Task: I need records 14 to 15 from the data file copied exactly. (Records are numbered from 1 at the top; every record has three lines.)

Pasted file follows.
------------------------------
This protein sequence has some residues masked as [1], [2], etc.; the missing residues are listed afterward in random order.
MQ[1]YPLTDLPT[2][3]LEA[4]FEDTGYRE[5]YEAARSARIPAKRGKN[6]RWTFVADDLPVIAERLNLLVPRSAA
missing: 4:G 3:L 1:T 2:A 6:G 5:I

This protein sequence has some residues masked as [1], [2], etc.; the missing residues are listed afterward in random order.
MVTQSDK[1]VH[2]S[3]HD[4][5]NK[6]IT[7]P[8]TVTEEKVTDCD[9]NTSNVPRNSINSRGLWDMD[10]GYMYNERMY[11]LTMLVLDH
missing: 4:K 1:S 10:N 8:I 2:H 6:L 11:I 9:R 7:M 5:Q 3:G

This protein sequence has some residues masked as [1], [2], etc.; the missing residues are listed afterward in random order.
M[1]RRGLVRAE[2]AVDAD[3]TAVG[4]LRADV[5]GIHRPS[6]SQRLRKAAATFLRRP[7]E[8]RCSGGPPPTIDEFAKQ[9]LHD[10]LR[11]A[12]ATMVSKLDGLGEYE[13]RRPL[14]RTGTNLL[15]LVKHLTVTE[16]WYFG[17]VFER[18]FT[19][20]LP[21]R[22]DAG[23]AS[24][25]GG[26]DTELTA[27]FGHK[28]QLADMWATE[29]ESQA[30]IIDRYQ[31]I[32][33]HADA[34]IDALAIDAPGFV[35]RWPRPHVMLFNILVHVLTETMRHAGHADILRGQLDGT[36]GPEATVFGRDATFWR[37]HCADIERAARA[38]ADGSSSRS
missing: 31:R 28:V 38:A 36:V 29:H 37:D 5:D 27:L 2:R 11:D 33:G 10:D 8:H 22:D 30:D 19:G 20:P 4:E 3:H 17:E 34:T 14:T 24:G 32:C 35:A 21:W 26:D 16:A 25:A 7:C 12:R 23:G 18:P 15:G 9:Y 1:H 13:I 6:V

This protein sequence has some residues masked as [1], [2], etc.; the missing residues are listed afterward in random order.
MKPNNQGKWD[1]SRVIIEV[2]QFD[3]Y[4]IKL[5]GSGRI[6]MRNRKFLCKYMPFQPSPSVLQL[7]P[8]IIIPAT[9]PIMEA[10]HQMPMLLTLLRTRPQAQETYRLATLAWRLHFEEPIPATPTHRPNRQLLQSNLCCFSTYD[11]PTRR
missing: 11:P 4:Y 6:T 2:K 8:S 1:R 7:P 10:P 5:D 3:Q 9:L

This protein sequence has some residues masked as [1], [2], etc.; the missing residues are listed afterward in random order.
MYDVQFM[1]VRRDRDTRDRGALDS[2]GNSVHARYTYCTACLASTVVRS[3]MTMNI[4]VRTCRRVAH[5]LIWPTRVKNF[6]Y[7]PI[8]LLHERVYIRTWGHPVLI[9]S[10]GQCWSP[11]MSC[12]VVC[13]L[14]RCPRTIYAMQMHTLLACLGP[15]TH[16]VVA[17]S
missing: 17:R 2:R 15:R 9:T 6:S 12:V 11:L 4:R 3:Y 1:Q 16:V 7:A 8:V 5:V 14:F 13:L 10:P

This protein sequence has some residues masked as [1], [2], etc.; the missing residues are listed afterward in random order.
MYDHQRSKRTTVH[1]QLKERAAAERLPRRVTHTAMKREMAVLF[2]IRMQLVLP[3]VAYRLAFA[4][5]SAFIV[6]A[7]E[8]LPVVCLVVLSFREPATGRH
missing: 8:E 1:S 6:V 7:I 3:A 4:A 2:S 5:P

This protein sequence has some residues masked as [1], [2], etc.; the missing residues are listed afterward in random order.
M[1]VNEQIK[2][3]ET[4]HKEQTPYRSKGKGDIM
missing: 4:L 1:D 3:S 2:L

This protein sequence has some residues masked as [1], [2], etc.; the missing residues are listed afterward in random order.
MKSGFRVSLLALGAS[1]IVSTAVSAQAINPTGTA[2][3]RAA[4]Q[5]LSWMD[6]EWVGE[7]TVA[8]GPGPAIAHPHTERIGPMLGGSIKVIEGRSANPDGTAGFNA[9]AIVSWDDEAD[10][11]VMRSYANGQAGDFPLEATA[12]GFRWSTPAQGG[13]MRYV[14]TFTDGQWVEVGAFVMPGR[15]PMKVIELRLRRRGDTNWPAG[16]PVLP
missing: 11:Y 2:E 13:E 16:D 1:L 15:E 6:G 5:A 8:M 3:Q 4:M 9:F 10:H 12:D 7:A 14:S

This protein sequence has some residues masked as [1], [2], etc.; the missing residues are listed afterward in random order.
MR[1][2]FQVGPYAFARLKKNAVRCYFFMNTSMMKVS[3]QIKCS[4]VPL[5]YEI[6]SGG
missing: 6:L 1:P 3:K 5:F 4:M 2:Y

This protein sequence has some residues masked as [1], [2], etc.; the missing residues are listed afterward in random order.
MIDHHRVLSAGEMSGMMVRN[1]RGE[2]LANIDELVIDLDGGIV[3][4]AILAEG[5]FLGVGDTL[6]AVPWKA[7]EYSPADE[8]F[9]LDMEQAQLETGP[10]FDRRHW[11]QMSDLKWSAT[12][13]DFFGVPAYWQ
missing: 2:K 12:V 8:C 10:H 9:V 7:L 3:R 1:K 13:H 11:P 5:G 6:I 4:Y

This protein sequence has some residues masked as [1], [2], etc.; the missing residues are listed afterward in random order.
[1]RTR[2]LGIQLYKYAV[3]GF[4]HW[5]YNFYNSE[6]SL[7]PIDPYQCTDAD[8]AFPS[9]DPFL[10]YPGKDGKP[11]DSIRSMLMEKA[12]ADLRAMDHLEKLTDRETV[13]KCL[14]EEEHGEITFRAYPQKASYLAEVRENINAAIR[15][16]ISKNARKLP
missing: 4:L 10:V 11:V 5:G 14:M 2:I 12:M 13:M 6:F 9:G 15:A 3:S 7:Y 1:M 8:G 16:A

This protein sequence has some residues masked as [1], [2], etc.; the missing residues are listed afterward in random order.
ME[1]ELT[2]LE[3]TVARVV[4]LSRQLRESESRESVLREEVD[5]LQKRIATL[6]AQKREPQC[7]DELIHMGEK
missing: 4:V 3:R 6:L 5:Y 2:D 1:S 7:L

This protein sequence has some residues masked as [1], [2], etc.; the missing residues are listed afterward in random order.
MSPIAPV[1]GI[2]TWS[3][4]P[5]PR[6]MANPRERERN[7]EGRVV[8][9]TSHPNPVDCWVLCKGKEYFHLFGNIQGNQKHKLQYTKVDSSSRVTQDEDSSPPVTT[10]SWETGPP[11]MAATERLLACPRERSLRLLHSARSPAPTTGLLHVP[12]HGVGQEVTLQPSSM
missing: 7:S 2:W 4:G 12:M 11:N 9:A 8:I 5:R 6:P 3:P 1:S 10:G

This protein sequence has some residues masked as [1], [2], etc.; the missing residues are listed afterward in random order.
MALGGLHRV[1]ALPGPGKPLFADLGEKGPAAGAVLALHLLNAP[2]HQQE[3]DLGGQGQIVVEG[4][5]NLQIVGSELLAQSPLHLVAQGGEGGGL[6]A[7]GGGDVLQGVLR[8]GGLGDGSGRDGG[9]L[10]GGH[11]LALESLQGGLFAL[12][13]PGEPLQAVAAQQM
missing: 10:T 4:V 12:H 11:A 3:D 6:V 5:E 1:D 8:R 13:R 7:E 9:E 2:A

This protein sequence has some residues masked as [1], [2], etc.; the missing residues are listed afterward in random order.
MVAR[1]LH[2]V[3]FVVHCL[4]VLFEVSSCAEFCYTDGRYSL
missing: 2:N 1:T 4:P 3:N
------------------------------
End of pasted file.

This protein sequence has some residues masked as [1], [2], etc.; the missing residues are listed afterward in random order.
MALGGLHRV[1]ALPGPGKPLFADLGEKGPAAGAVLALHLLNAP[2]HQQE[3]DLGGQGQIVVEG[4][5]NLQIVGSELLAQSPLHLVAQGGEGGGL[6]A[7]GGGDVLQGVLR[8]GGLGDGSGRDGG[9]L[10]GGH[11]LALESLQGGLFAL[12][13]PGEPLQAVAAQQM
missing: 10:T 4:V 12:H 11:A 3:D 6:V 5:E 1:D 8:R 13:R 7:E 9:E 2:A

This protein sequence has some residues masked as [1], [2], etc.; the missing residues are listed afterward in random order.
MVAR[1]LH[2]V[3]FVVHCL[4]VLFEVSSCAEFCYTDGRYSL
missing: 2:N 1:T 4:P 3:N